© 2017 The Department of Economics, University of Oxford and John Wiley & Sons Ltd.
OXFORD BULLETIN OF ECONOMICS AND STATISTICS, 80, 2 (2018) 0305–9049
Solving Models with Jump Discontinuities in Policy
ortz and Afrasiab Mirza
Department of Economics, University of Birmingham, Edgbaston, Birmingham, UK
(e-mail: firstname.lastname@example.org), (e-mail: email@example.com)
We compare global methods for solving models with jump discontinuities in the policy
function. We ﬁnd that differences between value function iteration (VFI) and other methods
are economically signiﬁcant and Euler equation errors fail to be a sufﬁcient measure of
accuracy in such models. VFI fails to accurately identify both the location and size of
jump discontinuities, while the endogenous grid method (EGM) and the ﬁnite element
method (FEM) are much better at approximating this class of models. We further show that
combining VFI with a local interpolation step (VFI-INT) is sufﬁcient to obtain accurate
approximations. The combination of computational speed, relatively easy implementation
and adaptability make VFI-INT especially suitable for approximating models with jump
discontinuities in policy functions: while EGM is the fastest method, it is relatively complex
to implement; implementation of VFI-INT is relatively straightforward and it is much faster
We examine differences in the answers produced by global approximation methods for solv-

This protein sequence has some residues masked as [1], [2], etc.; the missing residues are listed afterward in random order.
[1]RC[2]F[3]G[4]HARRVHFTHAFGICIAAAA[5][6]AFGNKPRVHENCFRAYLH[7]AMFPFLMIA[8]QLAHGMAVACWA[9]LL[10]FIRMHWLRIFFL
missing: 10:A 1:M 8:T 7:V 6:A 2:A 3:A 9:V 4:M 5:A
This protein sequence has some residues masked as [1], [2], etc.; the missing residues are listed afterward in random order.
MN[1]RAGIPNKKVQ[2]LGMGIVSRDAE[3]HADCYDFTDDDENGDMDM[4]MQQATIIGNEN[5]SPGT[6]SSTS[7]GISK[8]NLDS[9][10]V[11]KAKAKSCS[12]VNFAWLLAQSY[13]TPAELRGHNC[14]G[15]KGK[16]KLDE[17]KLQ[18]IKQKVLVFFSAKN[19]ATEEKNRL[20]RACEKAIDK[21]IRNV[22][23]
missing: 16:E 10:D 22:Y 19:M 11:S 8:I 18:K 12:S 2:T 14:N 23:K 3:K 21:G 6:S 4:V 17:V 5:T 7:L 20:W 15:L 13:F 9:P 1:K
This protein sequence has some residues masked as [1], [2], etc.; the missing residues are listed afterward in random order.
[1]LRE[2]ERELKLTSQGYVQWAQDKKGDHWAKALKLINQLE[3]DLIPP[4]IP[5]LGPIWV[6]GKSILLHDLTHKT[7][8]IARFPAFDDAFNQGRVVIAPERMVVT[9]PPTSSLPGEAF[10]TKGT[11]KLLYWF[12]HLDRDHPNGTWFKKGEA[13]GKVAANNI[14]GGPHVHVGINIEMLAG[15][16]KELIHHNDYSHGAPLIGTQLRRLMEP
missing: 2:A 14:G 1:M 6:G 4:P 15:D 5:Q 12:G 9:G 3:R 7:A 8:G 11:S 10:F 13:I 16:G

ing dynamic economies where agents face non-concave problems (i.e. non-convex choice
sets). Non-concave problems can result from the inclusion of ﬁxed adjustment costs that
are empirically relevant in many circumstances.
In such problems, agents make discrete
JEL Classiﬁcation numbers: C63, C68, E37.
*We thank Francesco Zanetti and two anonymous referees for their constructive comments, which signiﬁcantly
improved the paper. We further thank Christian Bayer, Andrew Clausen, Wouter den Haan, Giulio Fella, John Fender,
Jesus Fernandez-Villaverde,Tom Holden, Julia Iori, Kaushik Mitra, Christopher Otrok, Morten Ravn, Pontus Rendahl,
Peter Sinclair, Carlo Strub, Konstantinos Theodoridis, H˚akon Tretvoll, John Tsoukalas, Fabio Verona and participants
at the Society of Computational Economics 2013 Conference and the Royal Economic Society Annual Meeting 2014
for useful comments and suggestions. All remaining errors are our own. G¨ortz acknowledges support from a British
Academy Small Grant.
The relevance of ﬁxed adjustment cost is highlighted for example in studies of investment (e.g. Caballero et al.,
1995; Doms and Dunne, 1998; Power, 1998; Cooper, Haltiwanger and Power, 1999; Nilsen and Schiantarelli, 2003;
Cooper and Haltiwanger, 2006; Whited, 2006; Bayer, 2006; Khan and Thomas, 2008; Bloom, 2009; Wang and Wen,
2012), consumer-durables choice (e.g. Jose Luengo-Prado, 2006; Bajari et al., 2013), portfolio choice models with
transaction costs and asset prices (e.g. Vayanos, 1998), costly technology adoption (e.g. Khan and Ravikumar, 2002)
and optimal dynamic capital structure choice (e.g. Hennessy and Whited, 2005).